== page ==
How To Reduce The Risk Of Developing A Pimple In Your Nose

The nose is one of the most important parts of the human body. As part of the respiratory system, the nose allows air to enter the body and filters debris to stop harmful particles and allergens (via the Cleveland Clinic). It's safe to say the nose can protect itself. However, it can be prone to various health risks, including internal pimples. According to Medical News Today, pimples in the nose can be irritating, painful, and uncomfortable. Some people may be vulnerable to these pimples more than others.

There are several reasons pimples form in the nose. However, before we dive into them, it's important to understand the anatomy of the nasal cavity in order to help reduce the risk of developing pimples in the nose. Some vital parts of the nose include bone, nasal cavity, septum, nostrils, and sinuses. However, the physiology of the nose isn't complete without the hairs known as cilia, which trap dirt and particles and then move them out of the nose, says the Cleveland clinic.

What puts you at risk for a pimple in your nose

If there's a pimple in your nose, there's a high chance you have blocked pores. According to Healthline, pimples often come when dirt gets trapped in your pores. Bacteria can infiltrate the pores inside your nose and cause infections like nasal vestibulitis and furuncles. 

Nasal vestibulitis, also known as folliculitis, can cause redness or inflamed bumps, usually in your nostrils. According to the source, staphylococcus bacteria is a common cause of folliculitis, which normally affects the hair follicle in the skin lining of the nasal vestibule, causing an extremely painful lesion in the nose (per Ancient Science of Life). 

Healthline notes that furuncles are boils or deeper infections in the nose. Furuncles are more serious because they can turn into cellulitis allowing infection to enter the bloodstream.

An ingrown hair can also cause a pimple inside your nose. Ingrown hairs can occur naturally in various body areas, and pimples developing at the site of ingrown hairs in the nostril are common, says Medical News Today. According to the source, pimples may disappear without treatment. However, if painful symptoms persist, it's best to consult your doctor.

According to Medical News Today, lupus is an autoimmune condition that can cause sores in the nose. Lupus tricks your immune system into attacking your joints and other organs, including the skin (via the American Academy of Dermatology Association). While you may not expect an autoimmune disease to be behind the pimples in your nose, this might be more common than you think. According to Johns Hopkins Lupus Center, about 25% of people with lupus experience lesions on various body parts, including the nose.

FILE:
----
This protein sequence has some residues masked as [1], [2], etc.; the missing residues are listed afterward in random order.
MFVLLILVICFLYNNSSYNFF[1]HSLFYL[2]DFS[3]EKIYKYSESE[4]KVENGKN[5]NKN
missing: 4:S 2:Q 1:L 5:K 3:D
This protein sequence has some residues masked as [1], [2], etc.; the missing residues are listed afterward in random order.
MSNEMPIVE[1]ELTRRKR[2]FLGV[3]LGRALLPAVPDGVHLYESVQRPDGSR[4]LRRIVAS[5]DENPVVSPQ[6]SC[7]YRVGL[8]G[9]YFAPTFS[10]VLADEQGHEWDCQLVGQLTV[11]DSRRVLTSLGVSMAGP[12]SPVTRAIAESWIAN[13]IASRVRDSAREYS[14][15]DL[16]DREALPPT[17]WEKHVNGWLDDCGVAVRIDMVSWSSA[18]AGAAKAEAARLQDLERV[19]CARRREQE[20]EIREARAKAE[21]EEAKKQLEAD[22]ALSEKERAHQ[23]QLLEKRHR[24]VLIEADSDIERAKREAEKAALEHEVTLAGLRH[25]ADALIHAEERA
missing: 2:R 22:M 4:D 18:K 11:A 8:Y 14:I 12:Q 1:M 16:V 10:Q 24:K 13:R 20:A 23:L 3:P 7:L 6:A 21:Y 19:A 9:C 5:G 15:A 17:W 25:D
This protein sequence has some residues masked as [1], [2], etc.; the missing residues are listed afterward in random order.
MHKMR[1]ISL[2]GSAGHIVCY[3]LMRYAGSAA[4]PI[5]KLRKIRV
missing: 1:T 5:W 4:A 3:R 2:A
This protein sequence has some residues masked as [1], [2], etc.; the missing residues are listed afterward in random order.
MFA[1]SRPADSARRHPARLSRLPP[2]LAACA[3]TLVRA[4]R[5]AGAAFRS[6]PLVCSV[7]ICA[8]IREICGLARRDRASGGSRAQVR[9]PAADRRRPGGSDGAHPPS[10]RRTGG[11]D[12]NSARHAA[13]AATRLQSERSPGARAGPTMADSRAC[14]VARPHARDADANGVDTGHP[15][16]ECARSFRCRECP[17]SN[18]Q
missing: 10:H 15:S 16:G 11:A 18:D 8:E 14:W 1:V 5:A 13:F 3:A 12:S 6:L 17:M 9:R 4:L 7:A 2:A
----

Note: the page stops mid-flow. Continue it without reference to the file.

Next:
How to treat a pimple in your nose

According to Medical News Today, popping a pimple might increase the risk of infection. Rather, the source recommends applying a warm compress to the inside of your nose until the pimple disappears. They also advise using an antiseptic oil or ointment to prevent infection. 

While over-the-counter remedies might help treat pimples in the nose, it's crucial to communicate symptoms to your doctor for an effective diagnosis. Treatment options for pimples in your nose may differ depending on the specific cause. For instance, some doctors recommend antimalarial medications, nonsteroidal anti-inflammatory drugs (NSAIDs), corticosteroids, and immunosuppressive drugs to help manage the symptoms of lupus (via Medical News Today).

Your doctor might also recommend oral antibiotics and topical ointments if the pimple in your nose is nasal vestibulitis (via WebMD). If the pimple persists, it may lead to more critical complications, and to prevent this, your doctor might recommend a surgical procedure to drain the boils in your nose, says WebMD.